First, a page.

Thursday, November 10, 2011

Israel, Iran and Potemkin Villages

 Iranians launch “Omid” (Hope) Satellite in 2009

It seems like over 40 years ago that I went to Iran to help advise the Iranian military.  In fact, it was 1970, 41 years ago.
A lot has happened in the world since then, but some things may not change all that much. 
President Mahmoud Ahmadinejad seems to derive fiendish pleasure in declaring his, and Iran’s, hatred for Israel, and determination that Israel should be wiped off the earth.  His words about America are very much the same. 
Just a couple of days ago the International Atomic Energy Agency released a report stating that Iran continues to move forward toward developing nuclear weapons.
Israeli Prime Minister Benjamin Netanyahu has publicly suggested that a military strike against Iran’s weapons production facilities may be necessary, and we have heard similar bluster from within the U.S. Government. 
The U.S. House Foreign Relations Committee has proposed legislation that would make it “illegal for any American diplomat to have any contact with an Iranian official.”  That initiative could only come from people who have no idea about what people representing the United States abroad can do.  The same applies to American officials in contact with foreign diplomats and other representatives in the U.S.      
Once we’ve all been scared by the threat of Iran developing nuclear weapons, it may sound good to some to hear Netanyahu or our own leaders talk about bombing Iran.
However, we haven’t begun to explore all the things that we, and our allies, can do to eliminate the threat of Iran’s nuclear capability --- peacefully.
And just talking about bombing Iran seems to give Ahmadinejad the kind of support within his country that he desperately needs.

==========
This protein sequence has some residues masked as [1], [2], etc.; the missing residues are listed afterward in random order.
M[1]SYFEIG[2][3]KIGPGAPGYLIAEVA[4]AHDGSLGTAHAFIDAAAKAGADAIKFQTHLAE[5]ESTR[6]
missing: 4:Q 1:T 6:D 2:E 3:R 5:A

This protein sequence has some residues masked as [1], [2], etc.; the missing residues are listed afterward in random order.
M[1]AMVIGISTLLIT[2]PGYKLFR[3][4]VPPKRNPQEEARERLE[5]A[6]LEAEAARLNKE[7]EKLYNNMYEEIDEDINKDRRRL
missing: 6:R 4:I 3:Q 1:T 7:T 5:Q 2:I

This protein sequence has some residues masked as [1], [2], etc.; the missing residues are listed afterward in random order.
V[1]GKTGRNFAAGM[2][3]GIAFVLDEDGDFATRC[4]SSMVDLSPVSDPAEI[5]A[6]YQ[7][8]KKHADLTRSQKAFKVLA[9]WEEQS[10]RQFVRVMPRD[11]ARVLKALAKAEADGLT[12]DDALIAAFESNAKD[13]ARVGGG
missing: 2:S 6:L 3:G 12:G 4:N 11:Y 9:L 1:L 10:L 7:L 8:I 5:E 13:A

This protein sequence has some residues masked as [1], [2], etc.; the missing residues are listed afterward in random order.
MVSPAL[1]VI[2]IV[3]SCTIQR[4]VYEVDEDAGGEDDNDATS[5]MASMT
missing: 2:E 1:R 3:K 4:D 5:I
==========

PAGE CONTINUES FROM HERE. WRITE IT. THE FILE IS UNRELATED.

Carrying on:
American diplomats, military attachés and intelligence operatives around the world are able to  pursue a more effective and thoughtful process that involves informal and secret communications with Iranian officials and representatives of Iranian opposition groups.   
One thing that those who are familiar with Iran must know is that things aren’t always what they may seem.                                                                                                            
When I served in Iran, the Shah was in charge, and he was building a powerful armed force, and developing a commercial infrastructure.                                                
The Shah was trying to take a backward, nineteenth-century country into the twentieth century.  He had ordered great improvements in schools all over the country, but his people had learned that they could sometimes fool the traveling bureaucrats, and perhaps even the Shah, by creating things that looked good on the outside, but were not changed, really. 
Back in the 18th century in Russia there was the story of Potemkin Villages, fake villages created at the orders of Prince Potemkin to impress the Czarina, Catherine II.  
            In 1971 the Shah had ordered a huge telecommunications project to be installed.  This multimillion dollar project was being handled by a consortium of contractors from all over the world—Siemens, RCA, General Electric, Philips.  They were spending all this money to install nodes all across the country to transfer information, but there was little information to transfer, because few people had a clue about what needed to be done. 

 Iranian Telecommunications Node